At a networking event for media types I attended, I spoke to a few journalists with this actual training you refer to. When I mentioned that my latest piece was about video games and I was seeking more opportunities in video game journalism, at least two people told me they had no idea video game journalism even existed. One was a NYT journalist.

There's an obvious disconnect there, and it's not as simple as saying games journalists overwhelmingly lack formal journalism training. A lot of people in journalism didn't go to J-school, but some rose up the ranks and got their opportunities with only their BA in hand (I"m talking across different formats, not limited to newspapers). You can also see examples of that disconnect when more mainstream journalists try to report on video game-related topics and make glaring errors (either via their writers or their own mistakes).

I don't have a J-school degree, only a high school internship and time spent as the editor of my HS paper. However, I've been gaming since I was about three and have a deep love of gaming and appreciation for and understanding of the mechanics as well as the culture. I've applied my skills and training in other areas to my gaming journalism as well.

It's extremely shortsighted to write off gaming journalists in the way you have.
posted by cmgonzalez at 10:54 AM on July 17, 2009


Bookhouse: "sometimes gamers are like neocons. they latch onto a word, and then that word sums up everything they could ever possibly want to say about "the other side." there's no further need for debate.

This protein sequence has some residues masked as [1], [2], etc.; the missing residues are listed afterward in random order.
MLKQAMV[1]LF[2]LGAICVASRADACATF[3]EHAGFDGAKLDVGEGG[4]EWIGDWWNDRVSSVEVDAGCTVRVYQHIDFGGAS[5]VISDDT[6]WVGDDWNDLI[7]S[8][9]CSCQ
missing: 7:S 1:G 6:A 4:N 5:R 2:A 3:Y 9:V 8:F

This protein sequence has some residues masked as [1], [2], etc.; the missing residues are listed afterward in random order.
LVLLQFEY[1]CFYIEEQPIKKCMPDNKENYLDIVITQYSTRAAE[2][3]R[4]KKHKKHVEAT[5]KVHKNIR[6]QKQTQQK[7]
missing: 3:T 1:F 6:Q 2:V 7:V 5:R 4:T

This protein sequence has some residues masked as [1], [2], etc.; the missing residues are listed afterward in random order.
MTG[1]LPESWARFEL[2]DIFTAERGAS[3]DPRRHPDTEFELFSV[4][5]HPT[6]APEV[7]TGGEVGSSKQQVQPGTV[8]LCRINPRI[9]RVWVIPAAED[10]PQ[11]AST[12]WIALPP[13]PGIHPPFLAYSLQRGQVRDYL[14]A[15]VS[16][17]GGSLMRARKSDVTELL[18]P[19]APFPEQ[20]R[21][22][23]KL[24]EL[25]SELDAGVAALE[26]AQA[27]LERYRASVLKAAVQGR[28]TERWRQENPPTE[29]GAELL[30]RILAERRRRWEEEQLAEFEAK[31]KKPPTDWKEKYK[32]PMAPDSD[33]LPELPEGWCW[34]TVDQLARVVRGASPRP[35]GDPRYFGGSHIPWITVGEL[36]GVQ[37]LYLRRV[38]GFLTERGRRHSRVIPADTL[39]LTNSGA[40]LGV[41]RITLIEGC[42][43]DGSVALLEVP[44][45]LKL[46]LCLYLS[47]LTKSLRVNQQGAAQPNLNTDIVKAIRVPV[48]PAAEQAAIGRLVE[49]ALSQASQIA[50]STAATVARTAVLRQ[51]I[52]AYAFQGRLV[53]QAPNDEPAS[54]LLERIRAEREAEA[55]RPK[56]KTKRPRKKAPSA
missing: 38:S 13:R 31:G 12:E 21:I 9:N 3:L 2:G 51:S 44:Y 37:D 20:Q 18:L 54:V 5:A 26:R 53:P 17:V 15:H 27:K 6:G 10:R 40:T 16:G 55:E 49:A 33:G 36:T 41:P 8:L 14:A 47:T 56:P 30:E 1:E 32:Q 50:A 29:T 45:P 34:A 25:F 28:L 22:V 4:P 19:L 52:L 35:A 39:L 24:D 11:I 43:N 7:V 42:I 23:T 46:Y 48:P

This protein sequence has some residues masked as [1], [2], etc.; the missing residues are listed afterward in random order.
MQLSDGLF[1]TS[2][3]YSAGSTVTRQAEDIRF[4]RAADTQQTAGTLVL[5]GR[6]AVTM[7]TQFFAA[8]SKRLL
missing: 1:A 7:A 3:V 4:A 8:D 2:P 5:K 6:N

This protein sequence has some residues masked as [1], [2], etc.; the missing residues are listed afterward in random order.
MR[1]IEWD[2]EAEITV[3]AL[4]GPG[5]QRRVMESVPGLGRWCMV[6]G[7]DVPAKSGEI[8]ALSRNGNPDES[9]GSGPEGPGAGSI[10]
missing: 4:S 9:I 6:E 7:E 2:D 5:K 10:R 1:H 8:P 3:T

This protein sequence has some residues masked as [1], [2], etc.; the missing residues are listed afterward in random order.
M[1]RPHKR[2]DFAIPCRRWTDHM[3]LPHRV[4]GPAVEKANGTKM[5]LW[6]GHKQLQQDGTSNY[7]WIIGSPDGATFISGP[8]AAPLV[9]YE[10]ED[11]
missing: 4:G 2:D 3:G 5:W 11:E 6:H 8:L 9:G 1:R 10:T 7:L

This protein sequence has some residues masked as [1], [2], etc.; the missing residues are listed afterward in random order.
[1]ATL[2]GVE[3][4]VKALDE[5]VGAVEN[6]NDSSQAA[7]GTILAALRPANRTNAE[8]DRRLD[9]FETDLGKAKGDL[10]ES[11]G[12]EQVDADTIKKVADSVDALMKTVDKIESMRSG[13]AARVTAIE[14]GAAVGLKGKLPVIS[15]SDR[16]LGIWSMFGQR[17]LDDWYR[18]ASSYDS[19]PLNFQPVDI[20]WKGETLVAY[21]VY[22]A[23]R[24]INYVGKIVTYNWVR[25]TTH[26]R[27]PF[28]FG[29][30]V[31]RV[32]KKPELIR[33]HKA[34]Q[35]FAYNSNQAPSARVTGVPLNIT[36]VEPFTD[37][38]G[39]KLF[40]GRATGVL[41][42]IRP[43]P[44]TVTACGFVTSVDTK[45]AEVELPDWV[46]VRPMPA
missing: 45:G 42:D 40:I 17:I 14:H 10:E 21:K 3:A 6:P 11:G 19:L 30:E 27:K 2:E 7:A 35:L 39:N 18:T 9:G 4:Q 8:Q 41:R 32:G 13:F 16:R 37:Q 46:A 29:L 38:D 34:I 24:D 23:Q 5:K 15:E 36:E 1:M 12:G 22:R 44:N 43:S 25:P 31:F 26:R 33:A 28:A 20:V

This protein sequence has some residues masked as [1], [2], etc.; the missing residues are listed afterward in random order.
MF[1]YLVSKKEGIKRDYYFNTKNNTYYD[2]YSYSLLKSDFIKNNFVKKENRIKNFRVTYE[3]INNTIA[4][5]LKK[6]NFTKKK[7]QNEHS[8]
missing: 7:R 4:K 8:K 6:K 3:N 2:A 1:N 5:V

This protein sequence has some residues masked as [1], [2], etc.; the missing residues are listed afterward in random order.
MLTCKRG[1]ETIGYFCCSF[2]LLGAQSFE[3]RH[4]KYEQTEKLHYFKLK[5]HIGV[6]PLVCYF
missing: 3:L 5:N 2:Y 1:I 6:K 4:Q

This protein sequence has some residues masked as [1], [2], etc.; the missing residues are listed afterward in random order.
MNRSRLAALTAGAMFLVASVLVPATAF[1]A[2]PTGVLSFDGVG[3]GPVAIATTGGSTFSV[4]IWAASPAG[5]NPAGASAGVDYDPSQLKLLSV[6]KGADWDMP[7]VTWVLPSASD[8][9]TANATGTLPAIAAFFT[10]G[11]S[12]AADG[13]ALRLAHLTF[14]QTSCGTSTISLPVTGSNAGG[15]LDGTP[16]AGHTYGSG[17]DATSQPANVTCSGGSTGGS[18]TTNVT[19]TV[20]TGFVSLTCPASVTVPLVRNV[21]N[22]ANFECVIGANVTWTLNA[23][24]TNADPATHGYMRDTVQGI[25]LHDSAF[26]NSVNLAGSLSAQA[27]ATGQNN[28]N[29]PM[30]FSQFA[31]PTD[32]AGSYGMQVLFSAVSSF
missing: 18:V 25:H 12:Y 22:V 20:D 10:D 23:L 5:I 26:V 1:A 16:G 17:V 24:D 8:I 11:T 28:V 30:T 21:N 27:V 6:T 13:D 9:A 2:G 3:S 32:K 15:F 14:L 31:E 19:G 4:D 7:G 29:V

I think you meant "are like human beings."
"

ok, I'll grant you that.
posted by shmegegge at 10:57 AM on July 17, 2009


(That came off making me look like a HS grad. I do have a BA, but didn't work on my college paper for a few reasons.)
posted by cmgonzalez at 10:58 AM on July 17, 2009


Nobody who, after the last nine years, thinks "journalist" is some kind of magical prestige title implying importance and ethics and so on has even the slightest shred of credibility. America's journalists spent the Bush years writing downw hatever the administration said and putting it, without comment or critique, in their stories. The likes of Matt Taibbi and Seymour Hersh are good people who've done much, but they are shining beacons of light in an ocean of timid, cowardly shit.

This whole idea that we mustn't use the word "journalist" to describe, say, Kieron Gillon because what he does isn't brace or important or whatever is silly and Scotsmanesque. Most journalists do nothing of importance, and they do so while writing a lot fucking worse than the NGJ folks.
posted by Pope Guilty at 11:00 AM on July 17, 2009 [5 favorites]


For a "vastly experienced, award-winning journalist", Kieron Gillen's grammar is terrible. And not even endearingly so.
posted by tapesonthefloor at 11:21 AM on July 17, 2009


I found the video disturbing for the impotent mob activity. What was all that war-delcaring supposed to accomplish? I'm sure the guy's shitting himself about being on a "KOS list" in a game he's never coming back to anyway...
posted by Ogre Lawless at 11:23 AM on July 17, 2009


My understanding of the whole NGJ thing, when Gillen first coined it, was that he was trying to get games journalists to write differently than they had for mags like EGM, or reviews on Gamespot.

here's the original mefi post about the term, by the way.

anyway, what I mean by "differently than they had." was that games journalism was (and largely still is) basically just about giving torpid descriptions for reviews and then a score and that was it. there was no life to it, and it was pretty restrictive in terms of content. when he linked to the "bow nigger" article, I thought it was to demonstrate that you could actually put human stories in articles about games, that you could discuss or review the software as more than a collection of gameplay and graphical features, but that the industry wasn't doing that.